Nau mai, haere mai!

It’s been a while since the last blog post, but I figured I should reintroduce Pēpi Penapena (Cherish Babies), the kauapapa and what I hope to achieve. Since Mum passed away in May, it’s just me now, but vision is the same: 

Every tamaiti, every child, is loved, happy and strong

Our Tūpuna (Ancestors) Were Wonderful Parents and Whānau

Pēpi Penapena (Cherish Babies) is a campaign to promote the parenting practices of our tūpuna, and to connect parents, parents-to-be and whānau with the best of our past. I want to share this kaupapa with all of you.

Maori Baptism Ceremony by Louis Auguste de Sainson

Devillier, active 1844. [Sainson, Louis Auguste de] b 1801 :Nouvelle Zelande; ceremonie de bapteme. Devillier sculp [Paris 1844]. Ref: A-211-013. Alexander Turnbull Library, Wellington, New Zealand. /records/22728764

The Importance of the Early Years

According to our tūpuna, pepi was a taonga (treasure), not just to the parents but the whole kainga (village). According to them:

  1. Pēpi are from the atua (gods)
    • As such, they are spiritual beings, so are tapu (sacred)
    • Being tapu, they are not to be harmed
  2. Pēpi are born with the mana of their tūpuna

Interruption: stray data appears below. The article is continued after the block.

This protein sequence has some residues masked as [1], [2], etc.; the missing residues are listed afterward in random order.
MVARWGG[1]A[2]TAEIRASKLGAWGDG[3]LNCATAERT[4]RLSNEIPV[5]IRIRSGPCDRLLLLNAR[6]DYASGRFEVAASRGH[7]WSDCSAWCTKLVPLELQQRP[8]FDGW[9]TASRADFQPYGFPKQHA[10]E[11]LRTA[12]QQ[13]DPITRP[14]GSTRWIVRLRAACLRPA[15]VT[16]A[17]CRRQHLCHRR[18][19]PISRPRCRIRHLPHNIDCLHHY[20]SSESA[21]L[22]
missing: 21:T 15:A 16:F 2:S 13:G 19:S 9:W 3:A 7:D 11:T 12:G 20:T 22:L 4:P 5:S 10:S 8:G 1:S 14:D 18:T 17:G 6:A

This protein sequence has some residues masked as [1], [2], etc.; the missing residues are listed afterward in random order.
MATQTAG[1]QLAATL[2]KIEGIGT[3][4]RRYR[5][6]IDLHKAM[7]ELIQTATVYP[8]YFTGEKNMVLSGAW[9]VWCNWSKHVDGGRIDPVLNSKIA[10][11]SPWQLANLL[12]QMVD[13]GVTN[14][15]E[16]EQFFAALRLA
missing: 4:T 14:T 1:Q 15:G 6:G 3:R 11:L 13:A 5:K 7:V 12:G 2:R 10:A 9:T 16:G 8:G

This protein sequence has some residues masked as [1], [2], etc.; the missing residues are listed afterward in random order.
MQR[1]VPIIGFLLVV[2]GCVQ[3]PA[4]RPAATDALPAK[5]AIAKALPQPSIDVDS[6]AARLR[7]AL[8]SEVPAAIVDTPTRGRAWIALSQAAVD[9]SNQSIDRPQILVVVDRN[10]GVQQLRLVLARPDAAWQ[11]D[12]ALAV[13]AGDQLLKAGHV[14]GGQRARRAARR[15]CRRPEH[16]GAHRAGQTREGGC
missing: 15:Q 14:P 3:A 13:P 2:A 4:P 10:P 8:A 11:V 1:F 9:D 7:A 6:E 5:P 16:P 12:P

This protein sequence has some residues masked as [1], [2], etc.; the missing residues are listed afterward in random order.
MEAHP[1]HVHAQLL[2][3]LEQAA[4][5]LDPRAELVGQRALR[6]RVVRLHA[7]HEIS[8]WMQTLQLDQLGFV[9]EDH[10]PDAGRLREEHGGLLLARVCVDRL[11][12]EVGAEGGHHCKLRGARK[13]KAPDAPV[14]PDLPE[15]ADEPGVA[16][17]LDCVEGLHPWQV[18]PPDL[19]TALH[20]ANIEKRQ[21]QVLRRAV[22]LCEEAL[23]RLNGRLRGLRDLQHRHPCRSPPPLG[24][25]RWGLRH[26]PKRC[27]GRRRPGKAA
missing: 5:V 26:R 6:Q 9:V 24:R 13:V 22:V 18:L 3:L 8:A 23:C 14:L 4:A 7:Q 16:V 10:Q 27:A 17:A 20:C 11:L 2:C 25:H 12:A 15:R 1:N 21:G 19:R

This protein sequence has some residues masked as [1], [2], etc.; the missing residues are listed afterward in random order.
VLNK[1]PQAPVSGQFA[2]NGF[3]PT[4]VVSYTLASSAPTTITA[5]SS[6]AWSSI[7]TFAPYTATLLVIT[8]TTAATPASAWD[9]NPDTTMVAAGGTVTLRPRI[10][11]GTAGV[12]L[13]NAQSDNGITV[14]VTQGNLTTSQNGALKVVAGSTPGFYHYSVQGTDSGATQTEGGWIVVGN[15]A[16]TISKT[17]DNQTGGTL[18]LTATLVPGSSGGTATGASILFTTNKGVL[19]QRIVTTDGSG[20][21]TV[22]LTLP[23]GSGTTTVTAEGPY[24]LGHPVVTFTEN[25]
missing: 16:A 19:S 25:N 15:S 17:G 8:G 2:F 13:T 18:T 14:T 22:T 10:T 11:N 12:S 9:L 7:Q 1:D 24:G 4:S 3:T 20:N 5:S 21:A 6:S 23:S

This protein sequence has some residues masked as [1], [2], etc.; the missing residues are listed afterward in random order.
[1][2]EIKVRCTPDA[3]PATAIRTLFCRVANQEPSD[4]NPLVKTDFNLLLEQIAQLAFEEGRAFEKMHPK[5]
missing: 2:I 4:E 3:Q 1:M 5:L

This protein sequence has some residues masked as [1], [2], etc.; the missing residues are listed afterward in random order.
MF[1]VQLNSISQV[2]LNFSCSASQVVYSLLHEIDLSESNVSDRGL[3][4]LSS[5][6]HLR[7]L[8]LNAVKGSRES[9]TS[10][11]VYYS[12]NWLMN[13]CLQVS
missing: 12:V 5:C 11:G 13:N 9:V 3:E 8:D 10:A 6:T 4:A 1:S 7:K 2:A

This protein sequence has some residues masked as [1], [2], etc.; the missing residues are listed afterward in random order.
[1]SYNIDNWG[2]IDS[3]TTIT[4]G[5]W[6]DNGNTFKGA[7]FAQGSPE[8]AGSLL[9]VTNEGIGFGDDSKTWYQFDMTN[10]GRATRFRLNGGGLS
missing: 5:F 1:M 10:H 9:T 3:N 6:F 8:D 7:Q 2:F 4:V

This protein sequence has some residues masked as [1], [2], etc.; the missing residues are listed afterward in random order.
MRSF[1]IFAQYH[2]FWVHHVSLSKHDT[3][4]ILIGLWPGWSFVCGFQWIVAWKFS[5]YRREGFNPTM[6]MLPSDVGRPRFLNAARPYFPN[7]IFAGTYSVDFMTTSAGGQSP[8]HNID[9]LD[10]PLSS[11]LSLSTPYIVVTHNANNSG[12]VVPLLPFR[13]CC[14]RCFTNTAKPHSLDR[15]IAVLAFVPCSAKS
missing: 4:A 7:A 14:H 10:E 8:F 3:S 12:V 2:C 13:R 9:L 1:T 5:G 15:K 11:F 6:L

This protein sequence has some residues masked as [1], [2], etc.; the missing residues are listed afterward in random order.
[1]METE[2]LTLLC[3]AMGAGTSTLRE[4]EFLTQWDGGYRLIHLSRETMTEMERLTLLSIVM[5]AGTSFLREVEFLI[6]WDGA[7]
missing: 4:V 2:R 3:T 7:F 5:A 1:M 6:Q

• This mana was given to them from their parents
    • With this mana, they are to be treated with respect, as any adult would be

All Tamariki Can Achieve Greatness

Our tūpuna believed every pepi was born with the ability to achieve greatness. Tūpuna wrote waiata oriori (soothing songs or lullabies) for their pēpi, talking about the great things they would achieve or qualities they would have. 

Parents and whānau would show, explain and teach them about anything and everything in te ao, in the world.

Image credit:

Early Explorer’s Saw Māori Parenting Before European Influences

We know how our tūpuna treated and raised their pēpi and tamariki from our pūrākau (oral histories), our waiata oriori (traditional lullabies) and from early explorer accounts, like the following:

There can be no finer children than those of the New Zealanders in any part of the world. Their parents are very indulgent, and they appear always happy and playful and very active.

Samuel Marsden, 1820

One of the finest traits I have noticed in the New Zealanders is that of parental love; the men appear chiefly to nurse their children, and are generally to be seen with one on their back covered up under their mats

Richard Taylor, 1839

... Freedom given children, made them bold, brave and independent in thought and act ... curbing the will of the child by harsh means was thought to tame his spirit, and to check the free development of his natural bravery

Edward Shortland, 1840s - 60s

We Have So Much To Learn From Our Tūpuna

Māori were once warriors, but they were even more wonderful parents and whānau too. That is what we remember and that’s what Pēpi Penapena is all about.

Join Us on This Journey

Join our mailing list to find out when we share something new.

Join the discussion 2 Comments

Leave a Reply

This site uses Akismet to reduce spam. Learn how your comment data is processed.